Nicola Sturgeon has announced that schools in Scotland will reopen on 11 August at the start of the new school year and an increased number of children will have access to critical childcare, as she unveiled a four-phase "route map" aimed at restarting society while suppressing the virus.
The plans are subject to scientific evidence at the time and are detailed in a new report, A strategic framework for reopening schools, early learning and childcare provision, by the education recovery group. The document sets out how there will be transition back to a greater level of face-to-face education in schools and early learning and childcare (ELC) settings as soon as this is able to happen safely. It is based upon a blended model of in-school and in-home learning for school-age children, and prioritisation of access to contact time in ELC.
All childcare providers are expected to reopen over the summer during Phase 3 of the plans subject to public health measures, with available capacity prioritised to support key worker childcare, early learning and childcare entitlement and children in need. Any remaining capacity should be used to meet the childcare needs of other working families.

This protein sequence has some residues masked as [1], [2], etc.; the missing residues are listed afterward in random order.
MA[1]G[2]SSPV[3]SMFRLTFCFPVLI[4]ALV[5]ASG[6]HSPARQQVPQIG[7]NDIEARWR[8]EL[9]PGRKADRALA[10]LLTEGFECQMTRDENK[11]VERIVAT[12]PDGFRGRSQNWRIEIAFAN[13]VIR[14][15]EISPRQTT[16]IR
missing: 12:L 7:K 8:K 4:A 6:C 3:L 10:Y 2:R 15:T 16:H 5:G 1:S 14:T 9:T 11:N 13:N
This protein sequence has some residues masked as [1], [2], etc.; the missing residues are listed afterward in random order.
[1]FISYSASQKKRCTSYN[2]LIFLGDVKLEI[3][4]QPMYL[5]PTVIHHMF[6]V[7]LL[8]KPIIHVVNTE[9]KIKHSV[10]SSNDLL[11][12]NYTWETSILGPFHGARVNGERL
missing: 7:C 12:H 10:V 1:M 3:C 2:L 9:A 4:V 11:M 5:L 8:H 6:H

However, childminder services and fully outdoor nursery provision can reopen from Phase 1 of the plans which is likely to start from 28 May when the lockdown is next due for review, but only if measures to suppress Covid-19 continue to be successful.
Ms Sturgeon said:
"This will be a very gradual process as we monitor how changing behaviour affects the infection rate and we will only be able to move toward easing more restrictions if we continue to work together to suppress the virus."
"Protecting lives will continue to be our number one priority, and I am confident that people across Scotland will continue to pull together in this national endeavour as we return to some kind of normality."
"At all stages in this process, we have listened to the views of people and organisations in Scotland, and have been guided by the latest scientific advice, and that approach will continue going forward."
Last reviewed 22 May 2020